O.P.P officers guard 55 kilograms of cocaine during a press conference in Barrie, Ont., on Wednesday, April 3, 2019. Federal prosecutors are being instructed to criminally prosecute only the most serious drug possession offences and to find alternatives outside the criminal justice system for the rest. THE CANADIAN PRESS/Nathan Denette

Liberals move toward changing federal drug policy as opioid deaths spike

Feds launched a national consultation on supervised-consumption sites this week

The Liberal government is taking steps toward promised changes to federal drug policy, while looking at how to reduce opioid-related deaths during the pandemic.

The federal government launched a national consultation on supervised-consumption sites this week, saying they would be seeking comments from a variety of Canadians, including those who operate the sites — and those who use them.

“The evidence shows us that supervised-consumption sites and services save lives and can provide people who use drugs with access to health and social services and treatment,” federal Health Minister Patty Hajdu said in a statement Thursday.

“As we see the COVID-19 outbreak worsening the situation for Canadians struggling with substance use disorders, it is more important than ever to ensure support is available. The feedback we are gathering from communities across Canada will help us to better understand how we can continue to help Canadians and save lives.”

The federal government also announced Thursday it was committing $582,000 in funding for a new Toronto project to offer a safe supply of opioids to reduce overdose deaths during the COVID-19 pandemic.

Health Canada also granted a federal exemption to a Toronto health-care centre to operate an overdose-prevention site at a COVID-19 isolation shelter until late September.

Separately, federal prosecutors are now being instructed to criminally prosecute only the most serious drug possession offences and to find alternatives outside the criminal justice system for the rest.

That directive is contained in a new guideline issued by the director of public prosecutions, Kathleen Roussel, who is independent from the federal Justice Department.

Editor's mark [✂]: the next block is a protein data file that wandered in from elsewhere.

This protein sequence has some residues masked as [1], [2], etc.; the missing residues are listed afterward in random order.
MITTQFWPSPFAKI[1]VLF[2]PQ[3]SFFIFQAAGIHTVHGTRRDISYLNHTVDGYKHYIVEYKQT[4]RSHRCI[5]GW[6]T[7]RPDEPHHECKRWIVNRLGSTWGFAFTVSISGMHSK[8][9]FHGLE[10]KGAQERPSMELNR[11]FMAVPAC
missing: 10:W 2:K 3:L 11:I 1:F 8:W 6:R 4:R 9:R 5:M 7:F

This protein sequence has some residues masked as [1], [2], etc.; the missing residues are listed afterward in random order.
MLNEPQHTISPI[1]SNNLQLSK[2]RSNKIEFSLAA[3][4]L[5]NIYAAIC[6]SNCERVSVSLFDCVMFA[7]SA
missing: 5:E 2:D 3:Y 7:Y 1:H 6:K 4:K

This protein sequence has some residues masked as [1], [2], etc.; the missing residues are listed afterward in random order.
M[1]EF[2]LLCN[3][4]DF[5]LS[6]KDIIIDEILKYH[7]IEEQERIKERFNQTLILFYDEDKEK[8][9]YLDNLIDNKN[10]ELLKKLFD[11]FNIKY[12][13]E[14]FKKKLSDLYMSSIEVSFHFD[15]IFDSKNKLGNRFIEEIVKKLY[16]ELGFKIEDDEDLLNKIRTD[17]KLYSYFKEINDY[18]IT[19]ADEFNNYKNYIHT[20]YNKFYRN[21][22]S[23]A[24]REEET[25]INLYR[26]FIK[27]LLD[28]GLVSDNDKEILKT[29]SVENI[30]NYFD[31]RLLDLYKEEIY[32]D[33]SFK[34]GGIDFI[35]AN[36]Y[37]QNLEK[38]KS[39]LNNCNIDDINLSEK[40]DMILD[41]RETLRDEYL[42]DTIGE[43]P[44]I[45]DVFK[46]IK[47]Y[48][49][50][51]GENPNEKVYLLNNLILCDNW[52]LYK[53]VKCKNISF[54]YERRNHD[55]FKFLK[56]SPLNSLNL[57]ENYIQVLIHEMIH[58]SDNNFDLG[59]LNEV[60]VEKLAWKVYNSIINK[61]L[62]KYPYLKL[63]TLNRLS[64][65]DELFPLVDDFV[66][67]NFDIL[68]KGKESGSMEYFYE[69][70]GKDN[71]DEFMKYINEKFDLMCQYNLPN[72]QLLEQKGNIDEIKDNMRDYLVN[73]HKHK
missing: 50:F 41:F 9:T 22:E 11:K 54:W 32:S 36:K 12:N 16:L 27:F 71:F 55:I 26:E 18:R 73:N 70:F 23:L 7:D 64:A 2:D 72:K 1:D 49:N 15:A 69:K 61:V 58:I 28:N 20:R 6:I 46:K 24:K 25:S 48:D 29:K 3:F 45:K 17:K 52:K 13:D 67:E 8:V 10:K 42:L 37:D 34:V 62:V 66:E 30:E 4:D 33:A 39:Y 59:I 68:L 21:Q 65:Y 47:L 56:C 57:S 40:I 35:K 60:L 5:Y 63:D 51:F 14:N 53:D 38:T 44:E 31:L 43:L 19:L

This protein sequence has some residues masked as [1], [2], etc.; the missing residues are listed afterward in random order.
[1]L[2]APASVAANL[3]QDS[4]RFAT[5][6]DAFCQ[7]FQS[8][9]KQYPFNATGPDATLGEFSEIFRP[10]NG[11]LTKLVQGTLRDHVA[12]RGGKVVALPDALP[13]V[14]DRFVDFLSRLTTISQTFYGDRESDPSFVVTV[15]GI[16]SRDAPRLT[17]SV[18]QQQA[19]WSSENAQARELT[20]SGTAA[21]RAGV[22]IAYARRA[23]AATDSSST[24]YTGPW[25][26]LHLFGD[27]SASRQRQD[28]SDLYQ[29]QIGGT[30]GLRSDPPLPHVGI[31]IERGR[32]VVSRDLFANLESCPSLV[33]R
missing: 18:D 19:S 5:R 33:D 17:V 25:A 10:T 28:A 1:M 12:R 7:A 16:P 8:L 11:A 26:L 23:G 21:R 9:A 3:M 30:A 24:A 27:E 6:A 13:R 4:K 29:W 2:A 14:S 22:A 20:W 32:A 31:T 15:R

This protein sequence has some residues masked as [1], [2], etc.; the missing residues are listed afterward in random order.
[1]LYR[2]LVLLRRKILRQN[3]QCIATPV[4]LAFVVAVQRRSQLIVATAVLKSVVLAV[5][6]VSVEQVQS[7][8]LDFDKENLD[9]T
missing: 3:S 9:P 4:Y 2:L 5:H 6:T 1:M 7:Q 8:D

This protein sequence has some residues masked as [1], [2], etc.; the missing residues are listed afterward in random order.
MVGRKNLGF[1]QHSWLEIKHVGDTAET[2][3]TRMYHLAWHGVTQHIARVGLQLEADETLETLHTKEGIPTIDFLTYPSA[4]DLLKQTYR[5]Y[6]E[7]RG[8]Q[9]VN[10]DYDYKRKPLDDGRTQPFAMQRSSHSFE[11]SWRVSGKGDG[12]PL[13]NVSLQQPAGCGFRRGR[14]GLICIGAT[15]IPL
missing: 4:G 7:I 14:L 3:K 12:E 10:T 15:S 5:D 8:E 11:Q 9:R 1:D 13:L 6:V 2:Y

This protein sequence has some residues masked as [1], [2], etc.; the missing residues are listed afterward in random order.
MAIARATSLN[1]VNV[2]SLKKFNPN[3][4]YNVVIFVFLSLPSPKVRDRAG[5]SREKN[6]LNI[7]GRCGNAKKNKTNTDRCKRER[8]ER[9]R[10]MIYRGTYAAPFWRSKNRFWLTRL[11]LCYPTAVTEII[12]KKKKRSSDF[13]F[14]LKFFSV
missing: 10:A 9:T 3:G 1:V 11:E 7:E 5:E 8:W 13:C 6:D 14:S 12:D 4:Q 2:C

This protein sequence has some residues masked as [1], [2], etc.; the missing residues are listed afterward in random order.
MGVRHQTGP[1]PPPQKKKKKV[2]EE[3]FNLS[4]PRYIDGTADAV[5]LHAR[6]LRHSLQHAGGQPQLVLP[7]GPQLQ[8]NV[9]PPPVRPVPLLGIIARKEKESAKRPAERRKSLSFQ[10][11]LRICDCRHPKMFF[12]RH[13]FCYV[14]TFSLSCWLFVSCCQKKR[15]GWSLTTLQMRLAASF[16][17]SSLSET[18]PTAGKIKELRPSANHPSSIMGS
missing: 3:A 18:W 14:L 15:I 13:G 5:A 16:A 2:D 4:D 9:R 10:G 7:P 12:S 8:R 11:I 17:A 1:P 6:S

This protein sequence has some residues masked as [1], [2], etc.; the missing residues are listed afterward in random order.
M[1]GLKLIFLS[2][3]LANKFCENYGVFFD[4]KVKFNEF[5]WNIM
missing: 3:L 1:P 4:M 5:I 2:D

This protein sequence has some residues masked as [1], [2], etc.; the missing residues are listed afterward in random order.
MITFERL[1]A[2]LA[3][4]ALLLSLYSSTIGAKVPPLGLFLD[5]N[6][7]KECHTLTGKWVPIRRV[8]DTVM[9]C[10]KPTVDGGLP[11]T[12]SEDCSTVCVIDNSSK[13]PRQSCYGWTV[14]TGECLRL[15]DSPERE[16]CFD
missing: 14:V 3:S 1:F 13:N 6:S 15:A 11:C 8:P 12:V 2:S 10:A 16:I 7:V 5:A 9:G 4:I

“The approach set out in this guideline directs prosecutors to focus upon the most serious cases raising public safety concerns for prosecution and to otherwise pursue suitable alternative measures and diversion from the criminal justice system for simple possession cases,” the guideline states.

READ MORE: Federal prosecutors receive new guidelines against prosecuting minor drug offences

In all instances, the guideline says alternatives to prosecution should be considered if the possession offence involves a person enrolled in a drug treatment court program or an addiction treatment program supervised by a health professional.

The same applies in cases that involve a violation of bail conditions and can be addressed adequately by a judicial referral hearing, as well as cases where the offender’s conduct can be dealt with by an approved alternative measure, including Indigenous and non-Indigenous restorative justice responses.

The guideline says criminal prosecution for possession of a controlled substance “should generally be reserved for the most serious manifestations of the offence.” It says cases would be considered serious if a person caught in possession of an illegal drug was engaged in conduct that could endanger the health or safety of others.

The guideline specifies six types of conduct that would generally warrant criminal prosecution:

— Conduct that poses a risk to the safety or well-being of children or youth, such as being in possession of an illicit drug in the vicinity of places frequented by youths or being a person in a position of trust or statutory authority with respect to children.